Optical domain oscillators are lasers that deliver an extremely high frequency oscillating electromagnetic field in the range 500-1000 THz (1 THz = 1012 Hz) for optical radiation in the visible domain.
However, the spectral purities of “normal” commercial lasers are absolutely not sufficient to meet the demanding need of frequency metrology. This is why many lasers frequency stabilization techniques have been developed over several decades in order to push the limits of lasers spectral purity and frequency stability. These achievements were motivated by the optical clocks’ development, and also the need to perform very high precision interferometric measurements. We can mention among others, tests of special relativity, identical in their basic principle to those carried out by Albert Michelson and Edouard Morley at the end of the 19th century, or giant optical interferometers for gravitational waves’ detection.
The most commonly employed laser frequency stabilization technique uses a Fabry-Perot optical cavity as a passive reference. The cavity typically used in these applications have extremely narrow optical transmission lines (in the kHz range), owing to their very high finesse (reaching one million or more in the most efficient devices). Note that thanks to the development and application of this technique to precision measurements, one of its inventors, John Hall, won the Nobel Prize in Physics in 2005. The cavities used nowadays for such applications are made of very low coefficient of thermal expansion materials, in order to best reduce the sensitivity to temperature fluctuations. Improvements have also been made to push back the limits imposed by the sensitivity of the cavities to vibrations, leading to original carefully engineered cavity and mounting posts designs. A rather fundamental limitation also arise from thermal noise, which corresponds to the thermal agitiation (at room temperature) of the atoms composing the cavity, which, even though averaged over a very large number of atoms still has a measurable impact on the cavity length and therefore on its resonance frequencies. Operation at cryogenic temperature and/or with materials of very high mechanical quality factors (such as crystals) can significantly improve ultimate performance from that prospect.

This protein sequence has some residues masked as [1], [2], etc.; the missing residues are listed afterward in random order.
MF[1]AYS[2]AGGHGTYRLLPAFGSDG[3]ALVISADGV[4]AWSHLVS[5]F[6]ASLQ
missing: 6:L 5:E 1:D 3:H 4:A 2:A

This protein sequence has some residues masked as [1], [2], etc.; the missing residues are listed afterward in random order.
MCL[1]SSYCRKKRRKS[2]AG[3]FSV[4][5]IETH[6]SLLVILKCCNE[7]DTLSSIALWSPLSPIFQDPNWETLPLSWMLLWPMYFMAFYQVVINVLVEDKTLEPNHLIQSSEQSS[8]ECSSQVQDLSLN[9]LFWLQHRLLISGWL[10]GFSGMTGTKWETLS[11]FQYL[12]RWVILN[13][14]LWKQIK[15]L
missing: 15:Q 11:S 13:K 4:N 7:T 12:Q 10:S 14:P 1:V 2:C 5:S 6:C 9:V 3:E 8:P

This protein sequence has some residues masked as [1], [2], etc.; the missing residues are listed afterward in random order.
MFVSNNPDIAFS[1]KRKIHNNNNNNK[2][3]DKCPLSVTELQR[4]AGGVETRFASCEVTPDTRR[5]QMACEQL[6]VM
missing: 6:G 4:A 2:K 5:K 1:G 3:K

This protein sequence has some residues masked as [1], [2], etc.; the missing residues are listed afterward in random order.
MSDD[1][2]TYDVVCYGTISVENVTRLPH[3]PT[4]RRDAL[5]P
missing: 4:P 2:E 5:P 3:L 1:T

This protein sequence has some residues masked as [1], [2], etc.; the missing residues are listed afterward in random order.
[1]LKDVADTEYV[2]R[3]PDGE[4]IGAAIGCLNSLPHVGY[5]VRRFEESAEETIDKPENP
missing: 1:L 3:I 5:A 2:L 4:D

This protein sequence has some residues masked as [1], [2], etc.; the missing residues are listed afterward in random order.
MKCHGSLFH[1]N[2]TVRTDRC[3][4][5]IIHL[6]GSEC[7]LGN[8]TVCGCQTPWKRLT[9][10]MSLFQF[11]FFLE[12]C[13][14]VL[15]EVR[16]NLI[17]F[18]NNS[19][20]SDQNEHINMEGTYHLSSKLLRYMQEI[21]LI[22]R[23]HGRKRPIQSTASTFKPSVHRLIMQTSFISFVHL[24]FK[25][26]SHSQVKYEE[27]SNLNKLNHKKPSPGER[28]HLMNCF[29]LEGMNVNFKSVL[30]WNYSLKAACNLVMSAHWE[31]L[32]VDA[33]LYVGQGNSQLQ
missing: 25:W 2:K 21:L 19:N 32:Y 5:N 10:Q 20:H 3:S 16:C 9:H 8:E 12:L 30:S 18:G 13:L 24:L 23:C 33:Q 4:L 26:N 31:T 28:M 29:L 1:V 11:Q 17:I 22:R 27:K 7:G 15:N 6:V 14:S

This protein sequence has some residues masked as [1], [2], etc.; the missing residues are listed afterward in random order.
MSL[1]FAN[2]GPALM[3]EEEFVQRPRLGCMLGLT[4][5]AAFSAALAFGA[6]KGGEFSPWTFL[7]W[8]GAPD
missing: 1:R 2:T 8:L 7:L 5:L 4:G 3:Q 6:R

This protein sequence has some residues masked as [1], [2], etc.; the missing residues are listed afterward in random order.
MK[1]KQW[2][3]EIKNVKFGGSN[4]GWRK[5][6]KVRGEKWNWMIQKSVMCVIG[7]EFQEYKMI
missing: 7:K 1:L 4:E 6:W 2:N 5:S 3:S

It is also possible to consider other techniques for stabilizing the lasers frequency, in which the high finesse Fabry-Perot cavity is substituted by another device: a fibered delay line, a crystal offering spectroscopic properties called “Spectral Hole Burning”, or even a very narrow linewidth optical transitions in atoms on which a lasing effect can be produced (a regime called “bad cavity laser” which maybe, can produce extremely narrom linewidt laser light in the right conditions).
The signal delivered by a stabilized laser lies in the optical frequency range at a given optical wavelength. One must be able to transfer its spectral purity to other wavelengths, and other frequency domains, such as, in particuler the microwave domain (where many applications are) or the mid-Infrared. The comparison between optical and microwave clocks also requires this optical to microwave connection, which 30 years ago involved a very complex experimental device, but which has become for the last 20 years a simpler operation to carry out, thanks to the development of femtosecond laser-based optical frequency combs. This technique, for which its inventor Theodor Hänsch was awarded the Nobel Prize in Physics in 2005, now makes it possible to directly connect an optical frequency to a microwave one with a relative frequency uncertainty in the 10-19 range or lower. Femtosecond frequency combs are also very effective in transferring the stabilized lasers’ exceptional performances (spectral purity, frequency stability) in the microwave domain where such performances cannot be obtained directly.